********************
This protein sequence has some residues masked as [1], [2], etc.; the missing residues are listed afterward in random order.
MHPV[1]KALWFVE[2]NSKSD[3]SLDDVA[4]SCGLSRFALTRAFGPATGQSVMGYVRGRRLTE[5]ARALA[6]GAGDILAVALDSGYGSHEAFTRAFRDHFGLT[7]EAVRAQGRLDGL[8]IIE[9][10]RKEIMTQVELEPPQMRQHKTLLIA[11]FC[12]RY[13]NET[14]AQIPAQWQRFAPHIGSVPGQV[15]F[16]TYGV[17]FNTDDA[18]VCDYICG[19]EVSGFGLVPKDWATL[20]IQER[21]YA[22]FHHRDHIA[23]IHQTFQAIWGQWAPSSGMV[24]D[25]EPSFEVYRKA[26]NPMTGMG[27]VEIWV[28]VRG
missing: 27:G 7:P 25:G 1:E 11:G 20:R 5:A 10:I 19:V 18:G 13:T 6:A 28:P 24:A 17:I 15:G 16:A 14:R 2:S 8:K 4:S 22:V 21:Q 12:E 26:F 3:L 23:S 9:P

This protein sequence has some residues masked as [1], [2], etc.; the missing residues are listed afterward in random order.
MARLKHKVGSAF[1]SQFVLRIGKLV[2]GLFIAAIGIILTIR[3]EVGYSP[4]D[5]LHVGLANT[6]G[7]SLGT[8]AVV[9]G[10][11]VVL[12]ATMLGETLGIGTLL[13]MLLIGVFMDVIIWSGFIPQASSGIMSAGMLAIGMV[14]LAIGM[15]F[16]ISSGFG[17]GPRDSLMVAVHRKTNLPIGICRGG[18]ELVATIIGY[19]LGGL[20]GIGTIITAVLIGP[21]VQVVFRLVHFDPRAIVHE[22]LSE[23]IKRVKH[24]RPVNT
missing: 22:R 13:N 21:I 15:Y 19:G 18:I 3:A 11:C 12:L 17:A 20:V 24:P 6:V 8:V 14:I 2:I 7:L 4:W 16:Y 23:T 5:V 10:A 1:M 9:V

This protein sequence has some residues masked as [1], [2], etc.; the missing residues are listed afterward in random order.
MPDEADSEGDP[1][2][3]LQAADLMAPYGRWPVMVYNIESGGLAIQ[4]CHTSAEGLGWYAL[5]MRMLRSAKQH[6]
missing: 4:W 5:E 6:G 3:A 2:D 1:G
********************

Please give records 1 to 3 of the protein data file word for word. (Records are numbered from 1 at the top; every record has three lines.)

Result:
This protein sequence has some residues masked as [1], [2], etc.; the missing residues are listed afterward in random order.
MHPV[1]KALWFVE[2]NSKSD[3]SLDDVA[4]SCGLSRFALTRAFGPATGQSVMGYVRGRRLTE[5]ARALA[6]GAGDILAVALDSGYGSHEAFTRAFRDHFGLT[7]EAVRAQGRLDGL[8]IIE[9][10]RKEIMTQVELEPPQMRQHKTLLIA[11]FC[12]RY[13]NET[14]AQIPAQWQRFAPHIGSVPGQV[15]F[16]TYGV[17]FNTDDA[18]VCDYICG[19]EVSGFGLVPKDWATL[20]IQER[21]YA[22]FHHRDHIA[23]IHQTFQAIWGQWAPSSGMV[24]D[25]EPSFEVYRKA[26]NPMTGMG[27]VEIWV[28]VRG
missing: 27:G 7:P 25:G 1:E 11:G 20:R 5:A 10:I 19:V 18:G 13:T 6:A 28:P 24:A 17:I 15:G 16:A 14:R 2:S 8:K 4:S 22:V 21:Q 12:E 26:F 3:L 23:S 9:P

This protein sequence has some residues masked as [1], [2], etc.; the missing residues are listed afterward in random order.
MARLKHKVGSAF[1]SQFVLRIGKLV[2]GLFIAAIGIILTIR[3]EVGYSP[4]D[5]LHVGLANT[6]G[7]SLGT[8]AVV[9]G[10][11]VVL[12]ATMLGETLGIGTLL[13]MLLIGVFMDVIIWSGFIPQASSGIMSAGMLAIGMV[14]LAIGM[15]F[16]ISSGFG[17]GPRDSLMVAVHRKTNLPIGICRGG[18]ELVATIIGY[19]LGGL[20]GIGTIITAVLIGP[21]VQVVFRLVHFDPRAIVHE[22]LSE[23]IKRVKH[24]RPVNT
missing: 22:R 13:N 21:I 15:Y 19:G 18:I 3:A 11:C 12:L 17:A 20:V 24:P 6:V 8:V 14:I 2:I 7:L 4:W 16:Y 23:T 5:V 10:A 1:M 9:V

This protein sequence has some residues masked as [1], [2], etc.; the missing residues are listed afterward in random order.
MPDEADSEGDP[1][2][3]LQAADLMAPYGRWPVMVYNIESGGLAIQ[4]CHTSAEGLGWYAL[5]MRMLRSAKQH[6]
missing: 4:W 5:E 6:G 3:A 2:D 1:G